For the first time in more than 15 years, the U.S. Department of Agriculture (USDA) announced new standards for school meals, including beverages. The new federal nutrition standards for school meals went into effect in July. Originally unveiled in January by First Lady Michelle Obama and Agriculture Secretary Tom Vilsack, the healthier meal requirements are a part of the Healthy, Hunger-Free Kids Act.

“Improving the quality of the school meals is a critical step in building a healthy future for our kids,” Vilsack said in a statement. “When it comes to our children, we must do everything possible to provide them the nutrition they need to be healthy, active and ready to face the future — today we take an important step toward that goal.”

Although the new standards include offering students both fruits and vegetables as well as increasing the availability of foods rich in whole grains, the guidelines also will impact the beverage space.

Schools are required to serve 8-ounce servings of either 1 percent or fat-free milk with every school meal and all flavored milk choices must be fat free, says a spokesperson for the School Nutrition Association.  Previously, schools were only required to serve 8-ounce portions of milk; there was no specification on the percentage of milk fat or calories.

“The standards also establish new calorie limits for school meals, and together these changes have encouraged milk processors to work with schools on developing lower-sugar, fat-free flavored milk varieties,” the School Nutrition Association’s spokesperson says.

The standards also have impacted the juice category. “Fruit and vegetable juice served as part of school meals now must be 100 percent, or full-strength, juices and there are new limits on how frequently juice may be offered each week — no more than half of the weekly offerings of fruits and vegetables may be in the form of 100 percent juice,” the spokesperson adds.

Previously, juice was not required to be full strength, and no limits were in place about how frequently juice could be offered to students.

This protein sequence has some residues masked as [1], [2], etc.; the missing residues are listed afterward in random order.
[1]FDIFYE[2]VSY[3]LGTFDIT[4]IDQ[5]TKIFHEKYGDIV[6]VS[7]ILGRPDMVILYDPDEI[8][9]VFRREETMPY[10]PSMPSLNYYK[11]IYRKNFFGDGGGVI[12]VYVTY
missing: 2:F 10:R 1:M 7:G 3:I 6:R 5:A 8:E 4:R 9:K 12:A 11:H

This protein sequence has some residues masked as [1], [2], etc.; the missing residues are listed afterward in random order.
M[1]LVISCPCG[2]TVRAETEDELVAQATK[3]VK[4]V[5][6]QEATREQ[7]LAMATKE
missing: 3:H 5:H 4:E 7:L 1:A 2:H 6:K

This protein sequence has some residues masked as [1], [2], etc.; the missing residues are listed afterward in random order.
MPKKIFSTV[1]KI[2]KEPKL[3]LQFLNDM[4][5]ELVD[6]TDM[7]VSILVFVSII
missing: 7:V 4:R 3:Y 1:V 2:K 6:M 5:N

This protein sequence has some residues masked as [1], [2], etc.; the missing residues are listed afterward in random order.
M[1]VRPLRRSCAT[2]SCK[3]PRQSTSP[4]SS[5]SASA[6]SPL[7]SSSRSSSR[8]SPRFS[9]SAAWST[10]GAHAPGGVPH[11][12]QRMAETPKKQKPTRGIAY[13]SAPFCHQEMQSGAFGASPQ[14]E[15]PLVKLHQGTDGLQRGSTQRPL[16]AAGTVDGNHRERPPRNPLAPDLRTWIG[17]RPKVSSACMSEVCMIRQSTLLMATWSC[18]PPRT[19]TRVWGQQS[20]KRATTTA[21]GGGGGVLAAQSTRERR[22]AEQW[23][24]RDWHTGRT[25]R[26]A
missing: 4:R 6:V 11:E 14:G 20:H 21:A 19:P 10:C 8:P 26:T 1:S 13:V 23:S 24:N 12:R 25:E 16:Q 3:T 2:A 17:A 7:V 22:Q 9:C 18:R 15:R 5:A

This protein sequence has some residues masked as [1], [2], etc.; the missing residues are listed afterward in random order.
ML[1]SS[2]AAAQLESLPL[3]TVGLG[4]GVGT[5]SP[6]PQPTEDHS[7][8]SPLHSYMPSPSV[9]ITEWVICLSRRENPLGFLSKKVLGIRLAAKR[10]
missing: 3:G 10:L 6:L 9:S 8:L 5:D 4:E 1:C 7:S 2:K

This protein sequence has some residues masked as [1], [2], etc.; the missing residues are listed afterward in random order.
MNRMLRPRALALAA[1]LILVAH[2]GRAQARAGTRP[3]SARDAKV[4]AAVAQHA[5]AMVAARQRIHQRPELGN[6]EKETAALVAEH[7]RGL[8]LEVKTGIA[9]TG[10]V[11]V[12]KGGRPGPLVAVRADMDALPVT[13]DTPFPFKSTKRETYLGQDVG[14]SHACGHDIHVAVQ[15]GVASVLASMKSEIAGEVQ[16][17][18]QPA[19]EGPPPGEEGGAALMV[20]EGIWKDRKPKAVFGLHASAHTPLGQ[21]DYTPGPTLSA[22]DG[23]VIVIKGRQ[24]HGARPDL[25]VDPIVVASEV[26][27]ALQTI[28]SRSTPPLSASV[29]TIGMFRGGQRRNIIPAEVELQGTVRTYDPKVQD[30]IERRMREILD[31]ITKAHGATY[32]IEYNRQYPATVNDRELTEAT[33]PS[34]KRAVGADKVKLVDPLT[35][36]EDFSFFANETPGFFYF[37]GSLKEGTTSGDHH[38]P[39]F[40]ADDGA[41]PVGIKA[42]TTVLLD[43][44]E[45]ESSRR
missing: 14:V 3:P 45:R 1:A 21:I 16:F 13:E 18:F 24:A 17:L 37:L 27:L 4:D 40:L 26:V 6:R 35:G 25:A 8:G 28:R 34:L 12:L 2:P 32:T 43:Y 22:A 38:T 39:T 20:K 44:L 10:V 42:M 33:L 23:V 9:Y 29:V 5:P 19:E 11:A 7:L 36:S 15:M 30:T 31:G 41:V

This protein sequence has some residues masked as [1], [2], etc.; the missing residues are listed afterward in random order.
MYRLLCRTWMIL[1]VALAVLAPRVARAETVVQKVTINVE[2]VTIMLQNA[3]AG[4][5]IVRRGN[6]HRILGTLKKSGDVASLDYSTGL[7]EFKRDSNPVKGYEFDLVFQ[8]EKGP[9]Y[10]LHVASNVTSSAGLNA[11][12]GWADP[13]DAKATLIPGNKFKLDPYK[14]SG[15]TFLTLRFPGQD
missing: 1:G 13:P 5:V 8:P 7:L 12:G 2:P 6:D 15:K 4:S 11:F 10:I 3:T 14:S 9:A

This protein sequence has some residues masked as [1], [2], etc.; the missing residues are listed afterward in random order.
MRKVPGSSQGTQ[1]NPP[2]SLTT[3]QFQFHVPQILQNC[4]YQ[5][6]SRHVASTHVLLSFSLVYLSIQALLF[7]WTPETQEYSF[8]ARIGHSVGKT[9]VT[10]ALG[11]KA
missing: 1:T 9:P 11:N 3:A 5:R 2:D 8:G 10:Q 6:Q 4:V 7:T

These guidelines are a follow-up to last year’s requirement that schools must make free drinking water available to students in the cafeteria under the Healthy, Hunger-Free Kids Act.

“Schools have met this requirement in a variety of ways — through water fountains, pitchers or sinks where children can fill their cups or bottles,” the spokesperson says.

The standards also were updated with key changes from the 2010 Dietary Guidelines for Americans and aimed to foster the kind of healthy changes at school that many parents are trying to encourage at home, according to the USDA.

Making changes

With the implementation of these guidelines this July, beverage manufacturers are working to deliver products that meet these standards.

Jamba Juice Co., Emeryville, Calif., with nutrition guidance from the National Dairy Council, announced a new fruit and dairy beverage for kindergarten through 12th grade schools. The smoothie was unveiled at the School Nutrition Association conference in Denver last month. Available in Berry Fruit and Peach Fruit flavors, the new fat-free dairy and fruit smoothies are expected to be available in schools in September, the company says.

“This is an important step in the right direction,” said Kathleen Zelman, a nutrition and food author and member of the Jamba Healthy Living Council, in a statement. “This project moves us closer toward the goal of providing schools with nutritious food and beverage solutions at a reasonable cost per serving.”

A blend of fat-free milk, fruit juices and apple, strawberry and blueberry fruits, Jamba Juice’s Berry Fruit Smoothie contains one serving of fruit and one half serving of fat-free dairy per 8 ounces. It also is fat free, cholesterol free, a low-sodium offering, and is formulated to be a good source of protein, potassium, phosphorus, calcium and vitamin C, the company says.  The Peach Fruit Smoothie is a blend of fat-free dairy with fruit juices and peach fruit. It contains the same vitamins and minerals as the Berry Fruit Smoothie, but also features riboflavin.

In its second year, Jamba Juice’s JambaGO initiative aims to bring better nutrition to kids with full fruit and vegetable servings in smoothie beverages.

More to come

Although many guidelines were put in place in July, they will be phased in over a three-year period. For the 2012-2013 school year, schools are allowed to focus their efforts on lunch programs with most changes for breakfast taking place in future years, the USDA states.

The School Nutrition Association’s spokesperson suggests that more regulations are likely to come.

 “We are still waiting for the U.S. Department of Agriculture to release proposed regulations on ‘competitive’ foods sold in school vending machines, snack bars and a la carte lines,” the spokesperson says. “These regulations are expected to require schools to serve healthier beverages, likely limiting portion size and added sugar.” BI